As the director of ADAH, Dr. Bridges guided the study and preservation of Alabama history for thirty years. During his last years, he masterminded the “Becoming Alabama” statewide partnership to promote a better understanding of Alabama history and the significance of these three periods in the shaping of our state and nation. Bridges graduated from Furman University in Greenville, South Carolina, received his M.A. and Ph.D. in history from the University of Chicago.

Wednesday, February 13, 2013 – Doyle Johnson and Johnson Grass 
“Bluegrass Music: Tugging the Heart Strings

Bluegrass music—a form of “American Roots” music—has origins in Scottish, Irish and English music with immigrants bringing their music to Appalachia. The earliest accompaniment to Bluegrass was the fiddle with the bass, banjo, guitar and mandolin added later. Bluegrass, like jazz, has one instrument featured on the melody (taking turns as lead) with the other instruments as accompaniment producing a beautiful effect that Bluegrass pioneer, Bill Monroe, call “a high lonesome sound.”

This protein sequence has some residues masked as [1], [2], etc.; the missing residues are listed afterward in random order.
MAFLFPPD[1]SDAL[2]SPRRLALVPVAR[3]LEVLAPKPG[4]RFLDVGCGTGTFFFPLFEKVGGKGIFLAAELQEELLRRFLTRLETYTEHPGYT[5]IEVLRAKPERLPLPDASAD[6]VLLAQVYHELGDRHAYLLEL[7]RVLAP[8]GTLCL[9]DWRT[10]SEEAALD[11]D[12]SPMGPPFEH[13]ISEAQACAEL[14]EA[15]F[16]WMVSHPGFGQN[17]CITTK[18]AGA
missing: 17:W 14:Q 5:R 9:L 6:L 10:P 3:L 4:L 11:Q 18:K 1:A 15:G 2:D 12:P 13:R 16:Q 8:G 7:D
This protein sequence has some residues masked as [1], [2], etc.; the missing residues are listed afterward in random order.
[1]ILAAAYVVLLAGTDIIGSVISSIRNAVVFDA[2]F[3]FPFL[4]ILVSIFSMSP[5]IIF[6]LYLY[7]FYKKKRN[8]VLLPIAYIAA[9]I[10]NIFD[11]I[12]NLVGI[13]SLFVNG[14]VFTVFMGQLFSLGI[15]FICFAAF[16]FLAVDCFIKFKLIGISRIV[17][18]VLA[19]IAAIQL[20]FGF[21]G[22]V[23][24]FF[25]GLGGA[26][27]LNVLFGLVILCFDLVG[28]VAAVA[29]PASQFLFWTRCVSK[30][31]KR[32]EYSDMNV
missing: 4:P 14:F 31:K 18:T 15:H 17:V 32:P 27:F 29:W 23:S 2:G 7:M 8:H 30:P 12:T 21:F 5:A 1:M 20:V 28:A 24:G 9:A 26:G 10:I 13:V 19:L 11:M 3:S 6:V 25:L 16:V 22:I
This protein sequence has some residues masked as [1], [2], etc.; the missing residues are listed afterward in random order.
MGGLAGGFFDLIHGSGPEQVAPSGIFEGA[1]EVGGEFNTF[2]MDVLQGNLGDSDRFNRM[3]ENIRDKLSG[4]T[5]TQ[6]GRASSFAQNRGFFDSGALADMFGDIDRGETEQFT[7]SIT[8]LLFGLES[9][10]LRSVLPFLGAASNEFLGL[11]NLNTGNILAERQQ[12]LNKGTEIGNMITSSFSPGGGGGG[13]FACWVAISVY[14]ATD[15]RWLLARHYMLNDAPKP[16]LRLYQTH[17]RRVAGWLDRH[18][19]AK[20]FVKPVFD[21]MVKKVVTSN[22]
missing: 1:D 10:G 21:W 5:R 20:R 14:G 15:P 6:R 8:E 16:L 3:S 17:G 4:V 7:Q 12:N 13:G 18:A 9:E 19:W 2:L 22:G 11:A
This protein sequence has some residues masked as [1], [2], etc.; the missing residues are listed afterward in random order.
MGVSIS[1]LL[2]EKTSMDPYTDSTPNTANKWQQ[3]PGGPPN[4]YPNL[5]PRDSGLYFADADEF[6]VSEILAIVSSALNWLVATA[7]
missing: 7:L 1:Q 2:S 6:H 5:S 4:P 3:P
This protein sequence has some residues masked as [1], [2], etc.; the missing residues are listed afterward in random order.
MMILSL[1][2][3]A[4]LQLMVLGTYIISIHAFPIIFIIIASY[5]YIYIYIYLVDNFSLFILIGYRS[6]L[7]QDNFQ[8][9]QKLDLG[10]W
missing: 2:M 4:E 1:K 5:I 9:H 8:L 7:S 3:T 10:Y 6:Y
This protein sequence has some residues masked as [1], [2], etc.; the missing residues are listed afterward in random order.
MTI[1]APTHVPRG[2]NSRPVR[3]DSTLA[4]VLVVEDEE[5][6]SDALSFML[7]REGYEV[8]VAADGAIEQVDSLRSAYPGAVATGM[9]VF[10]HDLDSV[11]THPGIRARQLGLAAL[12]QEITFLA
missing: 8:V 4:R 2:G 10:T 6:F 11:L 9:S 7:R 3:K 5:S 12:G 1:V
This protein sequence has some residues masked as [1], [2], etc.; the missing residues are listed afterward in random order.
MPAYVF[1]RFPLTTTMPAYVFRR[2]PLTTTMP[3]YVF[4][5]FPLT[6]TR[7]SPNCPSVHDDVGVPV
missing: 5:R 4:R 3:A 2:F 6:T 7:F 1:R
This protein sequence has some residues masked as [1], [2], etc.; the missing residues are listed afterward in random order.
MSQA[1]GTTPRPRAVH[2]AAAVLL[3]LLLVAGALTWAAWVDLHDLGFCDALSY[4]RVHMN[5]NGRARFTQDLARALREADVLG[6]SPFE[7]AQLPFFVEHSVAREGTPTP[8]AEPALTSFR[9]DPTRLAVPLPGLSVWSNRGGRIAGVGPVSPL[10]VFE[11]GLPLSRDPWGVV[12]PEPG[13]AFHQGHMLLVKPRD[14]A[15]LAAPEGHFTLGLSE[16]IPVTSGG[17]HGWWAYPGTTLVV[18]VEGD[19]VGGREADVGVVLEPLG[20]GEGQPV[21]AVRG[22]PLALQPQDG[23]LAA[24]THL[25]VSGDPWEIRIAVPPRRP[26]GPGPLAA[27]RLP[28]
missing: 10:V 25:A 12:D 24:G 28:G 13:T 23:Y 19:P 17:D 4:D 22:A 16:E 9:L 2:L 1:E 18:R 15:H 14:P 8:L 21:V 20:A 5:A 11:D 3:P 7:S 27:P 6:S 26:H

The Johnson Grass Band, of more that 60 years duration, will play the music and sing the songs. The band consists of family patriarch, Doyle Johnson, vocalist and lead guitar; daughter, Pam Landers, on stand-up bass and vocals; grand-daughter, April Sargent, on vocals; and grandson, Drew Bivin, on mandolin. The band regularly features guest artist on banjo, fiddle and guitar.

Wednesday, February 20, 2013 – Buddy Simpkins and Friends
“Let the Good Times Roll”